James Madison Papers

To James Madison from Charles Pinckney, 4 June 1804

From Charles Pinckney

Madrid June 4: 1804

Dear Sir,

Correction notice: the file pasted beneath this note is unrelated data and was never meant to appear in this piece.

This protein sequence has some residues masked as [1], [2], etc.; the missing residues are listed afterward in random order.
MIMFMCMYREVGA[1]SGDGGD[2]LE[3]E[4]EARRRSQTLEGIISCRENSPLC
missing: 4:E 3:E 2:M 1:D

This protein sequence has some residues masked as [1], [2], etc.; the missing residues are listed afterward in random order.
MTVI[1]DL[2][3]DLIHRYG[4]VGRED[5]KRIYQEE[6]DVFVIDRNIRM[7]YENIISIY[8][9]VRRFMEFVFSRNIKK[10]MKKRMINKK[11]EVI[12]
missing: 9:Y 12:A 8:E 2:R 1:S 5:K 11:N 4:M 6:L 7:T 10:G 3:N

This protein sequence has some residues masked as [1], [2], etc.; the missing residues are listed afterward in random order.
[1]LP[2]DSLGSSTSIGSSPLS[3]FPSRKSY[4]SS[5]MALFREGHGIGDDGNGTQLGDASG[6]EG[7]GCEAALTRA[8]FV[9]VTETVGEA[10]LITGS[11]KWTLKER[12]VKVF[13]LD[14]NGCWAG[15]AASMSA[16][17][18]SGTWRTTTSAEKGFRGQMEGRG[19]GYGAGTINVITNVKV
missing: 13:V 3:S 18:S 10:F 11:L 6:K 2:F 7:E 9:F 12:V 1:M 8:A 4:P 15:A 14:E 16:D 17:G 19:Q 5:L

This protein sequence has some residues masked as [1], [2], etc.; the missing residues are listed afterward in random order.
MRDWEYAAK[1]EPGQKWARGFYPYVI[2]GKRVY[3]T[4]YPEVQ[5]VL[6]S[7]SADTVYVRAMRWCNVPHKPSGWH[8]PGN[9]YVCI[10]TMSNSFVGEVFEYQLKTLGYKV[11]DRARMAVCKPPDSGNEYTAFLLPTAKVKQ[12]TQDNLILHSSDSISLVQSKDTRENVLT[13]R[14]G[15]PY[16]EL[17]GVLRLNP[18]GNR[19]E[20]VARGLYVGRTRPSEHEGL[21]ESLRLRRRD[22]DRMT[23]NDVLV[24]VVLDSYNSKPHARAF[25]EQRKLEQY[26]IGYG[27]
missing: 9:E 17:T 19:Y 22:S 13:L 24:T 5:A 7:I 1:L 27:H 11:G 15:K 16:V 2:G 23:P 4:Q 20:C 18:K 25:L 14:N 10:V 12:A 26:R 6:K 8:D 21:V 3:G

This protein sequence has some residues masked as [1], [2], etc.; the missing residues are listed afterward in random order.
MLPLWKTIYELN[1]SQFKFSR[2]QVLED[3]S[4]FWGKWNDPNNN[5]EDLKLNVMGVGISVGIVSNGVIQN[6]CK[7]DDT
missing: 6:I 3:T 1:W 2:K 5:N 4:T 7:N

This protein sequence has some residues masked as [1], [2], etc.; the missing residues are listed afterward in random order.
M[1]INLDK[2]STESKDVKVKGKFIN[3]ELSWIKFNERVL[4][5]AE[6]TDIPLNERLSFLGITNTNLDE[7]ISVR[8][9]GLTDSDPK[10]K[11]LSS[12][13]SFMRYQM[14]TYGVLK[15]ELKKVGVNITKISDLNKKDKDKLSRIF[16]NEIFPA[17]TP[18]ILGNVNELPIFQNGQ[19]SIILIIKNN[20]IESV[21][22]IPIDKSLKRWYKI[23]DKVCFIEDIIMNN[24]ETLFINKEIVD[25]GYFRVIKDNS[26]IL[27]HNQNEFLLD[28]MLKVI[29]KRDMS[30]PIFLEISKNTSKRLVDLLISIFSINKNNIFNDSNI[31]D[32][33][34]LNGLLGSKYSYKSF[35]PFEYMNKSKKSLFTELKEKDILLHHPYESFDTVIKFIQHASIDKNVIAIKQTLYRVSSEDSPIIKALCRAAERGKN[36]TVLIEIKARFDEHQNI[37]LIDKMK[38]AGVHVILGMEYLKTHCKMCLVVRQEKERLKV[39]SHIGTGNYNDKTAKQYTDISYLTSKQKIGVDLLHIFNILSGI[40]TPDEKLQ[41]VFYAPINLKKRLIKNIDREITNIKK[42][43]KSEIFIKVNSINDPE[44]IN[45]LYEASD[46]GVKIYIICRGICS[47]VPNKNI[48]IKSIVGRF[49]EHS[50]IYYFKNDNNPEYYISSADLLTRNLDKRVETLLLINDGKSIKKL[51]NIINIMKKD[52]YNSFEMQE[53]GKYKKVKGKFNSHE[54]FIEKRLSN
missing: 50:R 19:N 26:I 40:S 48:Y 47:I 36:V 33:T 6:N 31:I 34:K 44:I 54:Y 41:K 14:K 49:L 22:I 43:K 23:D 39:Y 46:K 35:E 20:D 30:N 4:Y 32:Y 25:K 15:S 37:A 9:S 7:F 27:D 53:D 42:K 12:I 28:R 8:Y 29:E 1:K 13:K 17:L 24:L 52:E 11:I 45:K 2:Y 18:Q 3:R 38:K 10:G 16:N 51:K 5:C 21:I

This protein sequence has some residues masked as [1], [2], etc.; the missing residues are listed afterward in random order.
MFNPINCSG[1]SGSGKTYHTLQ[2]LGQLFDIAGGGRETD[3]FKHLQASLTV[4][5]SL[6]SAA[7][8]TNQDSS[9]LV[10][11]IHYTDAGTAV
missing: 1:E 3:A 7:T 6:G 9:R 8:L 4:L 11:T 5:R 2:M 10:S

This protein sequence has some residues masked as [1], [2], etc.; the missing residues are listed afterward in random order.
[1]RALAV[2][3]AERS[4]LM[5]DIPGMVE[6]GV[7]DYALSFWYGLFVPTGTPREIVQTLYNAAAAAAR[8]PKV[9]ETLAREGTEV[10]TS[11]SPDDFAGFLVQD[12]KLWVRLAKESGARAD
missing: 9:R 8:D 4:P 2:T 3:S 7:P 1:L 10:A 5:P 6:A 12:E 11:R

My last to you were of the 2nd. & 18 of May,1 in the last of which I acquainted you that my suspicions as to the opening of my Letters & dispatches & detaining them were nearly realised, for on no ground could I account otherwise for the Ratification being eleven2 weeks & more in reaching me—although I had not received the Ratifications, yet I had seen such authentic accounts of the thing being done, that I communicated it officially both to Mr. Cevallos & the Prince of Peace, & had the necessary papers all prepared for the King’s Ratification & the Exchange, some considerable time before the originals arrived. These, I perceived, had certainly been opened, & detained improperly somewhere, & as there can be no doubt that all or nearly all the letters which come directed to me are opened as well in the Post-Offices of France & Portugal, & probably Gibraltar, as in Spain, it would be well to put any thing of importance for me under cover to the Consul of the Port it may go to, & direct him to put it under cover addressed to the house of Messrs. Patrick Joyes & Sons, who are our Bankers here. This caution is necessary, as although the Dispatches may be in cypher, they are liable to be detained, as must be the case with respect to the Ratifications. Three Expresses which left America in December, January & February had, as I was informed, arrived to this Government, but as they had by their Letter of the 10th. february3 solemnly renounced all their objections to the sale of Louisiana & had made no communications to me either verbally or in writing of any further displeasure on that business, I considered it as settled, & accordingly the moment the Ratifications arrived, I went to Mr. Cevallos, & presented myself to exchange them. I found a kind of surprise in him at my expecting the business to be so immediately settled—talked of the King being sick4 said on account of that & the great press of business at that moment, owing, I suppose, to the new state of things in France, he had not had time to examine into the business—that it was so long since it had been made, that he had nearly forgot the Provisions—that he would have it attended to & laid before the King as soon as circumstances would admit, & transmit me his Majesty’s answer. I replied that he had certainly had sufficient time to consider it for it was then nearly a month since I had communicated the intelligence of the Ratifications being made by us, & that as it was ratified exactly in the words it was made, there certainly would be no suspicion on our part of any further delay—that a sum of money had been provided for its expences—Agents were appointed by the Claimants, & some arrived & others coming, & that it had even appeared in the public Gazettes—that having been made by him, his  5 Majesty’s principal Secretary of State, & under the immediate view & direction of His Majesty, & having only embraced the Claims on which his Majesty had said he was always ready to arbitrate, it would now appear very extraordinary to our Government either to refuse or delay it, or what was the same thing, to make any additions or alterations which might cause a delay—that if there was any intention to refuse or delay it, I urged him to say so, that I might transmit to our Government official intelligence—he said he would have the business attended to, & I should have the earliest answer possible. Fearing from this interview that there was a design not to exchange the Ratifications, I immmediately called upon the Prince of Peace, & in that & the day after but one following, I had two long interviews with him, in which I pressed upon him all the arguments I had used with Mr. Cevallos, & in addition wrote them the inclosed letter.6 On the  7 I received from Mr. Cevallos the letter  8 copy of which is inclosed,9 & supposing that he meant the charge therein contain’d, respecting the limits,10 to be an excuse for his either refusing or delaying the exchange, or proposing alterations to the Convention, I deliberated for some time on the answer to be given him—at first I was tempted to give him a sharp & pointed one, but reflecting that it was a subject of great importance, one which might involve ultimately the most serious consequences, & not being instructed, I did not suppose I was sufficiently authorised to depart from that line of moderation which I had always pursued as most consistent with the true interest & dignity of our Government. I communicated verbally & in writing to the Prince of Peace & Mr. Cevallos the substance of the Letter,  11 in which you will find among other things, that I have endeavored to consider it as a separate & distinct question, & as involving in its arrangement the interference of the Governments of France & Spain & our own. Not content with this, I have urged the French Ambassador to interfere, as being a question in which his Government is interested—assuring him that our own will never lose sight of their just Claims, & that if Spain refuses to do them justice, my own opinion was they would take the earliest opportunity & adopt the most decisive means to do it to themselves—that they had in fact the means in their own hands—that in the present state of Europe, it would be an unpleasant & perhaps a very inconvenient thing to France, to see Spain & the United States embroiled on any subject, but particularly on one arising from or respecting the limits of Louisiana, & that it therefore became particularly interesting for him to use his influence & exertions to have the Treaty or Convention ratified on the part of Spain & not refused or postponed on account of the limits of Louisiana—he has promised me to use all his influence, & assures me he has no interest nearer his heart than to preserve Peace between Spain & Us. Thus stands the business at present, & as I expect a decisive Answer in a few days, I shall stop my Dispatches until the 12th.12 as it would be best for you to know what we are to expect.